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Figure 28-15 Waves of incoherent light (a) and coherent light (b) are shown
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Section 282 The Quantum Model of the Atom
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Figure 28-16 During spontaneous emission, an electron in an atom drops from the excited state, E2, to the ground state, E1, by spontaneously emitting a photon with energy, hf (a) During stimulated emission, an excited atom is struck by a photon with energy E2 E1 The atom drops to the ground state and emits a photon Both the incident and emitted photon have the same energy: Ephoton E2 E1 (b)
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Stimulated Emission Ephoton hf
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Ephoton Ephoton hf Ephoton E1 E1 Before After
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Spontaneous and stimulated emission What happens when an atom is in an excited state After a very short time, it normally returns to the ground state, giving off a photon of the same energy that it absorbed, as shown in Figure 28-16a This process is called spontaneous emission In 1917, Einstein considered what happens to an atom already in an excited state that is struck by a photon with an energy equal to the energy difference between the excited state and the ground state He showed that the atom, by a process known as stimulated emission, returns to the ground state and emits a photon with an energy equal to the energy difference between the two states The photon that caused, or stimulated, the emission is not affected The two photons leaving the atom not only will have the same frequency, but they will be in step, or coherent, as shown in Figure 28-16b Either of the two photons can now strike other excited atoms, thereby producing additional photons that are in step with the original photons This process can continue and produce an avalanche of photons, all of the same wavelength and all having their maxima and minima at the same times For this process to occur, certain conditions must be met First, there must be other atoms in the excited state Second, the atoms must remain in the excited state long enough to be struck by a photon Third, the photons must be contained so that they are able to strike other excited atoms In 1959, a device called a laser was invented that fulfilled all the conditions needed to produce coherent light The word laser is an acronym that stands for light amplification by stimulated emission of radiation An atom that emits light when it is stimulated in a laser is said to lase Atom excitation The atoms in a laser can be excited, or pumped, as outlined in Figure 28-17 An intense flash of light with a wavelength shorter than that of the laser can be used to pump the atoms The shorter wavelength, higher energy photons produced by the flash collide with and excite the lasing atoms When one of the excited atoms decays to a lower energy state by emitting a photon, the avalanche of photons begins This results in the emission of a brief flash, or pulse, of laser light Alternatively, the lasing atoms can be excited by collisions with other atoms In the helium-neon lasers often seen in science classrooms, an electric discharge excites the helium atoms These excited helium atoms collide with the neon atoms, pumping them to an excited state and causing them to lase The laser light resulting from this process is continuous rather than pulsed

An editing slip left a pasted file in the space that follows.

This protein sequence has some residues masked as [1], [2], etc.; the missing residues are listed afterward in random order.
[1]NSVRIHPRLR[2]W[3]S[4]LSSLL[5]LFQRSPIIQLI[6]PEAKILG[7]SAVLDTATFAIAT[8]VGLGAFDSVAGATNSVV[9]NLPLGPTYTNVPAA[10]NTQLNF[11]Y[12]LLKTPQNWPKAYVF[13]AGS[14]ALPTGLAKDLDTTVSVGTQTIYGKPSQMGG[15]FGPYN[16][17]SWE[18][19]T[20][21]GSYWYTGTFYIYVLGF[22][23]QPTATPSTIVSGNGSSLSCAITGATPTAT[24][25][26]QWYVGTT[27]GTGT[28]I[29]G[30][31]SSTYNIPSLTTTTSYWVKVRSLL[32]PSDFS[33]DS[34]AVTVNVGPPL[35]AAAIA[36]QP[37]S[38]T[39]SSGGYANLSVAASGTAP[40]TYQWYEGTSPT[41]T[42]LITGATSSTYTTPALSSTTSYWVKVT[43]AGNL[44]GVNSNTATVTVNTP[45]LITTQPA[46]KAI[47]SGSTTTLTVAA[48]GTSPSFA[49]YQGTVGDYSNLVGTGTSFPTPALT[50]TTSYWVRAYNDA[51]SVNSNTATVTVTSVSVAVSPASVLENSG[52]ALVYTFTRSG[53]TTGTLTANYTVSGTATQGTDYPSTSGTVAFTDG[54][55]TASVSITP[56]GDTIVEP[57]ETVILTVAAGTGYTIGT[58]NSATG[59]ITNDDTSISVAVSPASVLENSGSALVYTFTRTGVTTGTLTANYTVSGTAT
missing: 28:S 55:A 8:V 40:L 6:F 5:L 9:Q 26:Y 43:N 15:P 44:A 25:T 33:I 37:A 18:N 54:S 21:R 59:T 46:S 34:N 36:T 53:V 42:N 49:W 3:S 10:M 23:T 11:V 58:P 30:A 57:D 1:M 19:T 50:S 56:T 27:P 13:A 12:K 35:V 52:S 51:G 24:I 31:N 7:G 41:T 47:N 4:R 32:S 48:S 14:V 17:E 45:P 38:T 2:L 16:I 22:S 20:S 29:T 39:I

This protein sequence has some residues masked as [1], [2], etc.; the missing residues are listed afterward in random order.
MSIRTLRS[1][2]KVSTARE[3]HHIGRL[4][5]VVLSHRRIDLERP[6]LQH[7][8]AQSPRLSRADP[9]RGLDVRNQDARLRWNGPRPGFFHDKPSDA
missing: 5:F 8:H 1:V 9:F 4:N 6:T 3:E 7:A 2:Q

28 The Atom
Lasing The photons emitted by the lasing atoms are Collision occurs Excited state contained by confining the lasing atoms within a glass tube that has parallel mirrors at each end One of the Stimulated mirrors is more than 999% reflective and reflects nearly emission Lasing all of the light hitting it, whereas the other mirror is partransition tially reflective and allows only about 1 percent of the light hitting it to pass through Photons that are emitted in the direction of the ends of the tube will be reflected back into the gas by the mirrors The reflected photons strike more atoms, releasing more photons with each pass Pumping between the mirrors As the process continues, a high process intensity of photons builds The photons that exit the tube through the partially reflecting mirror produce Return to the laser beam Figure 28-18 shows a laser being used in ground state a laboratory Because all the stimulated photons are emitted in step with the photons that struck the atoms, laser light is coherent light The light is also all of one wavelength, or monochromatic, because the transition of electrons between only one pair of energy levels in one type of atom is involved The parallel mirrors used in the laser Ground state result in the emitted laser light being highly directional Figure 28-17 When a photon In other words, laser light does not diverge much as it strikes an excited atom, it travels Because a typical laser beam is very small, often only about 2 mm stimulates the atom to emit a in diameter, the light is very intense Many solid, liquid, and gas second coherent photon and to substances can be made to lase Most substances produce laser light at make a transition to a lower state only one wavelength The light from some lasers, however, can be tuned, or adjusted, over a range of wavelengths
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